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June 1965

Necrobiosis Lipoidica Diabeticorum: With Apparently Normal Carbohydrate Tolerance

Author Affiliations


From the Dermatology and Medical Services, US Naval Hospital, Oakland, Calif. Present address: Dermatology Service, US Naval Hospital, San Diego, Calif., and formerly, Dermatology Service, US Naval Hospital, Oakland, Calif (Lt Cdr Narva); present address: Head, Experimental Medicine Division US Naval Medical Research Institute, National Naval Medical Center, Bethesda, Md, and formerly, Medical Service, US Naval Hospital, Oakland, Calif (Lt Cdr Benoit); Consultant in Dermatology to US Naval Hospital, Oakland, Calif (Dr. Ringrose).

Arch Intern Med. 1965;115(6):718-722. doi:10.1001/archinte.1960.03860180090016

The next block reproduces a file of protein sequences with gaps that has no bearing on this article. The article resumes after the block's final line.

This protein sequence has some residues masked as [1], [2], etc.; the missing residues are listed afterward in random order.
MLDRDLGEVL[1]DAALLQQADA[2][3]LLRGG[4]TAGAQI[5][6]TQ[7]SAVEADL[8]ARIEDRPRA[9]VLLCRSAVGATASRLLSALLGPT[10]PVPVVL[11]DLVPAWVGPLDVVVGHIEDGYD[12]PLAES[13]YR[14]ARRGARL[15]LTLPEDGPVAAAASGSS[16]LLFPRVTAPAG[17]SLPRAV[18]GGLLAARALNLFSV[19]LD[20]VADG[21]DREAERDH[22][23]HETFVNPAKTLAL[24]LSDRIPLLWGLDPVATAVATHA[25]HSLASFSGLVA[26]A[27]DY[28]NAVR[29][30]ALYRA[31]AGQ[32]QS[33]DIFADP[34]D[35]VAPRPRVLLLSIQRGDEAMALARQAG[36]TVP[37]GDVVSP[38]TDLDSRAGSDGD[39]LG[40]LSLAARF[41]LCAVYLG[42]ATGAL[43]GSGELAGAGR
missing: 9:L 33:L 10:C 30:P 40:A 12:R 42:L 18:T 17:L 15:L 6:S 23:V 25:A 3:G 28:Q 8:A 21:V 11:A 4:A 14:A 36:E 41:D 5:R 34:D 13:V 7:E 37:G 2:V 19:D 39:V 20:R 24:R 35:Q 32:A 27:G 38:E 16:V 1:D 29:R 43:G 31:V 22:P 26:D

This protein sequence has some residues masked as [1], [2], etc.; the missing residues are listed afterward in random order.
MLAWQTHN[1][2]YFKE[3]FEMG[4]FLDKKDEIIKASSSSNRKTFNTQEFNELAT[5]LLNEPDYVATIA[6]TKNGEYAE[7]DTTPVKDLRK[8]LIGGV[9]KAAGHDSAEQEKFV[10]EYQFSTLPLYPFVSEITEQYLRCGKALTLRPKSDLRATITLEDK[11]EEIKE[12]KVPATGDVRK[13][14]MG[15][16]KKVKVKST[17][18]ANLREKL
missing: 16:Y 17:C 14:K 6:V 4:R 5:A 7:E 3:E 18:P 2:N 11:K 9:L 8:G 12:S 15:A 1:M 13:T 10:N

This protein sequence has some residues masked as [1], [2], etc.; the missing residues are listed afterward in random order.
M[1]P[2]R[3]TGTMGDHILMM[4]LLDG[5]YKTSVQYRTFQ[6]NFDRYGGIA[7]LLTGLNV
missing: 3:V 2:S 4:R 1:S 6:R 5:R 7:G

IN CLASSIC textbooks on dermatology, necrobiosis lipoidica diabeticorum is described as a cutaneous disease characterized by atrophic, yellowish, sclerotic plaques with violaceous borders occurring chiefly on the lower extremities of diabetic females. Ormsby and Montgomery 1 stated that 80% of the patients were female and 90% diabetic. The first case was described by Oppenheim 2 in 1930, and he offered the diagnostic title of dermatitis atrophicans lipoides diabetica for this condition. Urbach 3 in 1932 recognized a second case and suggested the pathogenesis of the disease. He named the lesion necrobiosis lipoidica diabeticorum (NLD). The early lesion begins as a well-defined, round, firm, glistening papule. By peripheral enlargement characteristic plaques are formed. The central portion of the lesion is yellow to yellowish brown; and as the area becomes depressed and atrophic, superficial telangiectatic blood vessels traverse the surface. Later, the border hue changes from violet to redbrown, and occasionally, the